HOMEBREW Digest #230 Thu 17 August 1989

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		Rob Gardner, Digest Coordinator

  homegrown hops - yield, drying (Dick Dunn)
  The Gravity of the Situation (Mike Fertsch)
  Grain Grinding (Steve Anthony)
  Great Fermentations, more info (Doug Roberts)

---------------------------------------------------------------------- Date: 15 Aug 89 21:42:06 MDT (Tue) From: hplabs!gatech!raven!rcd (Dick Dunn) Subject: homegrown hops - yield, drying In response to the question about yield on hops--I've found that my plants took several years to establish themselves reasonably. The yield goes up each year--this is their sixth year and they're still improving. Our soil is probably not well suited to hops--heavy clay. Our climate almost certainly isn't suited to them--erratic spring (which doesn't seem to bother too much), relatively short growing season, and drydrydrydry. But they are hardy. I seem to remember a note from Wegeng some time back to the effect that it should only take a couple of years? What experience do other folks have with hops establishing themselves? About drying: Hops can certainly be air-dried and frozen. However, a trick I haven't figured out is how to dry them to a reasonably consistent moisture level. It doesn't really affect the storage; the trick is knowing how much you've got. If the moisture content can alter the weight by a factor of two or more, how do you figure how much bittering or aromatic effect you're getting?!? (0.5 oz of commercial hops might be equivalent to 1.5 oz of inadequately dried homegrown hops.) I can guess that if I dry them moderately, then freeze them, and find that I get little ice droplets in the bag after they've been in the freezer for a while, I probably didn't dry them enough. But how much is too much? --- Dick Dunn {ncar;ico;stcvax}!raven!rcd (303)494-0965 or rcd at raven.uucp Return to table of contents
Date: Wed, 16 Aug 89 09:09 EDT From: Mike Fertsch <FERTSCH at adc1.RAY.COM> Subject: The Gravity of the Situation Doug Roberts writes about his sweet stout recipe - > The start S.G. was 1.057, which translates to a potential alcohol of 7.8 > percent. The end S.G. was 1.022 prior to kegging, six weeks after the boil. > The 1.022 S.G. meant a residual of 3.0%, for an alcohol content of 4.8%. Can someone help me out with the math here? Working backwards from these numbers, I assume that potential alcohol is the starting (original) gravity divided by 7.31, or more precisely, potential alcohol = (OG-1)*1000/7.31. Residual is final gravity divided by 7.31, or (FG-1)*1000/7.31. Alcohol content is the potential alcohol minus the residual, giving (OG-FG)*1000/7.31. Is this by weight, or by volume? Alcohol by volume gives a higher figure than alcohol by weight, because alcohol is lighter than water. %-by volume is around 20% higher than %-by-weight. Doug's technique seems reasonable, but the resulting numbers seem high. As an example, Budweiser has a starting gravity around 1.045, and a final gravity around 1.005. Using Doug's numbers, Budweiser has an alcohol content of 5.5%. I've always thought that Bud was around 4.0 by weight, 4.8 by volume. Something is wrong here. Either my numbers are wrong on Budweiser, or my calculator is broken. I use a similar equation to Doug's, but divide by 10.0, instead of 7.31. I would estimate Doug's recipe as yielding (57-22)/10 = 3.5 percent by weight. Adding an additional 20% gives 4.2 percent by volume. I probably should just use the potential alcohol numbers on my hydrometer and not worry! Return to table of contents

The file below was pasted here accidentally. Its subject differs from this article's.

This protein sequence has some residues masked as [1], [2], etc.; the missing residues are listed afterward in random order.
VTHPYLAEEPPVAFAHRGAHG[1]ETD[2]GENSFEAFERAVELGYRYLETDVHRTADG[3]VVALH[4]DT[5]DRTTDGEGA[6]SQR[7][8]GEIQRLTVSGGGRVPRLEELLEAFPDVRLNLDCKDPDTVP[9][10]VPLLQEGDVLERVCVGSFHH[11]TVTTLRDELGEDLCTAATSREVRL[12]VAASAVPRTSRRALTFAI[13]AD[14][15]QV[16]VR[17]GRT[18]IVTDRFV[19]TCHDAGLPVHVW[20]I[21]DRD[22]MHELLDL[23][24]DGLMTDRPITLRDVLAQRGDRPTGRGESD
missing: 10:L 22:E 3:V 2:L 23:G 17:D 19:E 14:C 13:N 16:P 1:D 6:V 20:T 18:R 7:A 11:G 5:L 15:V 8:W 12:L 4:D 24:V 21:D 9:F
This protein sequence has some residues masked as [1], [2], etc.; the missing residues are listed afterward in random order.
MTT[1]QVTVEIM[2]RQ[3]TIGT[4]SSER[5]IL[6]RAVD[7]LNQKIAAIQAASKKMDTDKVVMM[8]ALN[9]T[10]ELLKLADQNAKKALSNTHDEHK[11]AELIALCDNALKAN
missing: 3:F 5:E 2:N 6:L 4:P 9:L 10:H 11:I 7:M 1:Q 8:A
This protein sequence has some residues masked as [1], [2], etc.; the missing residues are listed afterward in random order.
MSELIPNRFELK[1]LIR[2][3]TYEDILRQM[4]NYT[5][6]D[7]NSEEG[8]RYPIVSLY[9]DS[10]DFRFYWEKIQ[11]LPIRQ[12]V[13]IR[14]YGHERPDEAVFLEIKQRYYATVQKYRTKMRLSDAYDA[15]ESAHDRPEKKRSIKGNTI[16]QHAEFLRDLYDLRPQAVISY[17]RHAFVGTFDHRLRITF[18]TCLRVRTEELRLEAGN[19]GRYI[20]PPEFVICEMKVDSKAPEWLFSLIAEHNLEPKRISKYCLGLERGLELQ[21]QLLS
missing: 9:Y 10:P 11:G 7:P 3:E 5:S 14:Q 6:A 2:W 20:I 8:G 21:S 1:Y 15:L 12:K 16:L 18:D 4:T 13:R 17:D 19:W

Date: Wed, 16 Aug 89 11:49:22 EDT From: Steve Anthony <steveo at Think.COM> Subject: Grain Grinding Does anyone out there have any experience using a food processor or blender to grind grains for brewing? Seems like it'd be an efficient way to grind the grains, rather than use the rolling pin or breaking down and buying a grain mill. Return to table of contents
Date: Wed, 16 Aug 89 10:42:22 MDT From: roberts%studguppy at LANL.GOV (Doug Roberts at Los Alamos National Laboratory) Subject: Great Fermentations, more info Boy, this brew-list is an active one! Since I posted my recipe for a Mackeson Stout-alike last night, I've received numerous inquiries about Great Fermentations. So, here is their address & phone number: I mispoke their address previously; they have two locations in California, not Seattle. In any event, they ship. Call them and ask for their catalog. Great Fermentations 87 Larkspur San Rafael, CA 94901 (415)459-2520 and 840 Piner Road Santa Rosa, CA 95403 (707)544-2520 In case they don't have Australian light, you can use whatever bulk light syrup they happen to have on hand a the time. They maintain their stock in 55 gallon barrels. --Doug ================================================================ Douglas Roberts | Los Alamos National Laboratory |When choosing between two evils, Box 1663, MS F-602 |I always like to try the one Los Alamos, New Mexico 87545 |I've never tried before. (505)667-4569 | dzzr at lanl.gov | ================================================================ Return to table of contents
End of HOMEBREW Digest #230, 08/17/89
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